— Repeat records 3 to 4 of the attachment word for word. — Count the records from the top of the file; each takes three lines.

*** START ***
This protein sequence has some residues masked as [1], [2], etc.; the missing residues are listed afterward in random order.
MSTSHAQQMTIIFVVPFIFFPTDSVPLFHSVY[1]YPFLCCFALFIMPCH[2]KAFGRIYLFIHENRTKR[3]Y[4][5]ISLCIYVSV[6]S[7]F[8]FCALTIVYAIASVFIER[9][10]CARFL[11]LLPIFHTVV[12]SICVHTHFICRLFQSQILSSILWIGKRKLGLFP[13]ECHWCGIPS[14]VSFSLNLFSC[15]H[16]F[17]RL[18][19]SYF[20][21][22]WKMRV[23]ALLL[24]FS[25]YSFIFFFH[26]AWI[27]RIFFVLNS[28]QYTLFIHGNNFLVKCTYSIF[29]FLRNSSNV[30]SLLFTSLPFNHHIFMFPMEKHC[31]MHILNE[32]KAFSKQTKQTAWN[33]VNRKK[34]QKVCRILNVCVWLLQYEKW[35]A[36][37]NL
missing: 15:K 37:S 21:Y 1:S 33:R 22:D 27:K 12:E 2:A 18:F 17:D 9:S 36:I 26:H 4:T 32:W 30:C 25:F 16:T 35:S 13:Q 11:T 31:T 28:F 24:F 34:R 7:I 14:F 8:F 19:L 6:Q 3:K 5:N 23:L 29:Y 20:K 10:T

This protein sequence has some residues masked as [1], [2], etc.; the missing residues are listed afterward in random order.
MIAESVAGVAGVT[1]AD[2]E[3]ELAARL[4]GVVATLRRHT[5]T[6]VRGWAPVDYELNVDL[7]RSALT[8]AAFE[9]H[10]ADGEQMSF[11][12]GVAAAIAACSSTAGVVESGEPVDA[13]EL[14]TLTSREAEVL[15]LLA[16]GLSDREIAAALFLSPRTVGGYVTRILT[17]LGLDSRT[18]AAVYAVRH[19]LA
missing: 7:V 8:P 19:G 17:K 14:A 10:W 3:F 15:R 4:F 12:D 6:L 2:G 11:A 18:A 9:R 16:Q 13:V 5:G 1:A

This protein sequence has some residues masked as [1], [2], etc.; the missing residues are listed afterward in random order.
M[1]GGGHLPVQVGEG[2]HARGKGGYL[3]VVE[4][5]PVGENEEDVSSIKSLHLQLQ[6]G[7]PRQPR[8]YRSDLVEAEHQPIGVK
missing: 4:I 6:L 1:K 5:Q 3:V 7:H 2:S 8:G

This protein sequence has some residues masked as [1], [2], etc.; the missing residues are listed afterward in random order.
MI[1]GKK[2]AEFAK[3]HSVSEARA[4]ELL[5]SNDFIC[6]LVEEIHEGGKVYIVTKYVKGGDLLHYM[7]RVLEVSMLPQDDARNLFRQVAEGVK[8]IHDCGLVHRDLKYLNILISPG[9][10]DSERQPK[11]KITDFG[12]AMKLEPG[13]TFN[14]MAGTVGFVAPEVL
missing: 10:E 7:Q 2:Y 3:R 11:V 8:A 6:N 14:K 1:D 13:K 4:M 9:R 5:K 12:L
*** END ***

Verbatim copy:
This protein sequence has some residues masked as [1], [2], etc.; the missing residues are listed afterward in random order.
M[1]GGGHLPVQVGEG[2]HARGKGGYL[3]VVE[4][5]PVGENEEDVSSIKSLHLQLQ[6]G[7]PRQPR[8]YRSDLVEAEHQPIGVK
missing: 4:I 6:L 1:K 5:Q 3:V 7:H 2:S 8:G

This protein sequence has some residues masked as [1], [2], etc.; the missing residues are listed afterward in random order.
MI[1]GKK[2]AEFAK[3]HSVSEARA[4]ELL[5]SNDFIC[6]LVEEIHEGGKVYIVTKYVKGGDLLHYM[7]RVLEVSMLPQDDARNLFRQVAEGVK[8]IHDCGLVHRDLKYLNILISPG[9][10]DSERQPK[11]KITDFG[12]AMKLEPG[13]TFN[14]MAGTVGFVAPEVL
missing: 10:E 7:Q 2:Y 3:R 11:V 8:A 6:N 14:K 1:D 13:K 4:M 9:R 5:K 12:L